Undas, Todos Los Santos, Tigkalalag, All Souls Day, Day of the Dead - a deeply rooted Filipino tradition

An infrared photograph of a memorial park in the Philippines. Flickr/Jep

It's that time of the year again when Filipinos all over the country return to their hometowns to visit and pay respect to their departed family and friends. It is a day of remembrance, a day for visiting grave sites, laying down flowers, offering prayers, and lighting candles. In my childhood, my aunts and uncles on my father's side, being of Chinese ancestry, would also have the tradition of offering food and lighting incense on family altars at home. 

This time of the year is a busy time for me since it's also around this time we commemorate my father's death anniversary - a few days before people traditionally flock to the cemetery. I would get a glimpse of the hustle and bustle at the cemetery before the crowds gather. Cemetery personnel will be busy mowing down the grass, carefully placing marker flags for tombstones that are removed for cleaning/pressure washing and repainting of the engravings. I'd usually light a candle on the day itself. I would return a few days later with flower arrangements and more candles for other family members (on my father's side) who are also interred in the cemetery. I usually get one of those long-lasting vigil candles for my father so that I can just relight the same candle when I go back a few days later (those candles typically last about 2 to 3 days, but without anybody constantly keeping watch it will most likely blow out due to the wind or get drenched when it rains). 

The following day is reserved for a 2-hour drive into the countryside where my maternal grandmother is buried in a quiet seaside town. I'd meet with my uncle who still lives in the area and would pay my respects to other relatives on my mother's side who are laid to rest there. It used to be a chance to have a reunion when my mom was still strong enough to make the journey but now it's only my uncle and I sadly. I'd still bring food for everybody though, for the off-chance that some of my cousins and their children will be there when I am around. My uncle would often discuss the state of the mausoleum (if there are needed repairs due to slight cracks or dark stains on the ground due to the algae that have grown and have since dried out leaving a dark green sludge in its place) and our small parcel of land remaining in the area where my grandmother's old house is still standing despite being in a state of disrepair since that big typhoon that blew out most of the house's roof and broken most of the windows.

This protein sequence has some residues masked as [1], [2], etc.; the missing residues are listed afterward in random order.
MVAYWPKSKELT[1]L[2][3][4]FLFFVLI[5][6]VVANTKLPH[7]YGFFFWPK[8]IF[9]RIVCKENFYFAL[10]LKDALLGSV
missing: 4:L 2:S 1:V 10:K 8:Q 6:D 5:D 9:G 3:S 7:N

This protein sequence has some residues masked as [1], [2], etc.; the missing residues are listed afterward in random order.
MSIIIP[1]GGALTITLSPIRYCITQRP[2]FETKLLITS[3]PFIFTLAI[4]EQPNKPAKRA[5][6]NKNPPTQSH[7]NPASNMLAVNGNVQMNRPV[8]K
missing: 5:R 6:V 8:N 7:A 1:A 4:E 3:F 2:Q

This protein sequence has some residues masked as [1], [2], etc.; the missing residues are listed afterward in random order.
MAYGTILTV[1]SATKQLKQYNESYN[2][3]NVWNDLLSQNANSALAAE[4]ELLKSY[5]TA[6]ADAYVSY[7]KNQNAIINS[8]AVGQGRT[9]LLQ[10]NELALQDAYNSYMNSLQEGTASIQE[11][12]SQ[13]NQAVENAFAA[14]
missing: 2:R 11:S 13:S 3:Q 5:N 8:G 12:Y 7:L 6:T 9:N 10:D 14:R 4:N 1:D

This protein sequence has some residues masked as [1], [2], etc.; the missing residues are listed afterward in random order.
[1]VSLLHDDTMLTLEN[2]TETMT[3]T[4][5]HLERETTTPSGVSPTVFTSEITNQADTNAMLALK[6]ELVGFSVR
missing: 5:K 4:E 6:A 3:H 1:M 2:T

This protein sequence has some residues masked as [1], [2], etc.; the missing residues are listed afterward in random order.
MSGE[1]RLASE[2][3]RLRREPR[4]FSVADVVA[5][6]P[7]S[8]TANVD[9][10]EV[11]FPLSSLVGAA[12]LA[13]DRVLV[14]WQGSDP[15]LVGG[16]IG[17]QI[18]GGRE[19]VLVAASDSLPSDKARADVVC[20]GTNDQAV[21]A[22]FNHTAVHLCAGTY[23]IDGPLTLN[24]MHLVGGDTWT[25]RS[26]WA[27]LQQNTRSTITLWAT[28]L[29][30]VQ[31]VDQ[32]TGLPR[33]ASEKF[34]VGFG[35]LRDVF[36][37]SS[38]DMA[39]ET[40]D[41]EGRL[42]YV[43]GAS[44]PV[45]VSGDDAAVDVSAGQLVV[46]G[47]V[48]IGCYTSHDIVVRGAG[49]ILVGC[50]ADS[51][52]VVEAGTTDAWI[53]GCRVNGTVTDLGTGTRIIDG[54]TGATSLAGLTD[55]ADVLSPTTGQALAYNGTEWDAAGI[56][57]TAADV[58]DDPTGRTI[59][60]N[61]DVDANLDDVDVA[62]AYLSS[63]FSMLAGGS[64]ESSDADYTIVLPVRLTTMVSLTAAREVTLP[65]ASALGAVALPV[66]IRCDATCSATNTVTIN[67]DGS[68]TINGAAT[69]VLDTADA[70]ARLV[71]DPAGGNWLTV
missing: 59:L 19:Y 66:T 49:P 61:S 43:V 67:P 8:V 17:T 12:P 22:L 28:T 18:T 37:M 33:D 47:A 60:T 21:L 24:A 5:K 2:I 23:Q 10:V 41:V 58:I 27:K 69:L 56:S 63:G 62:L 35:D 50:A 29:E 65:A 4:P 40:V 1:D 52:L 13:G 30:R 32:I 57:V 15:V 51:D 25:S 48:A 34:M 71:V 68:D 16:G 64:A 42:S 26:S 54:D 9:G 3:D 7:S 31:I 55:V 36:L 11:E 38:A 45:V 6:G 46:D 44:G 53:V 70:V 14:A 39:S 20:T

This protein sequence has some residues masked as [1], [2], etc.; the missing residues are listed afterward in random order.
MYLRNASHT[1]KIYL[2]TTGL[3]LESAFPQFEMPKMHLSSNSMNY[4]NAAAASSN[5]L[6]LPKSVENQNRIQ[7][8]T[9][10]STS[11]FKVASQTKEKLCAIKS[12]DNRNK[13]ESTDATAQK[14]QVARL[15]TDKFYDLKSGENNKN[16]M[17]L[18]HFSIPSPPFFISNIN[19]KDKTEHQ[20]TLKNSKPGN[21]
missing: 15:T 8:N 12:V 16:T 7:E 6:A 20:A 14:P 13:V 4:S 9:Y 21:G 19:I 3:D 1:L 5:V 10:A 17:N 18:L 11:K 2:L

After that, it's a long drive back home through mostly quiet winding provincial roads with glimpses of the coast, rice fields, and fish ponds. From time to time the journey back will slow down whenever we pass by community cemeteries of the different towns along the way where people flock during this time of the year.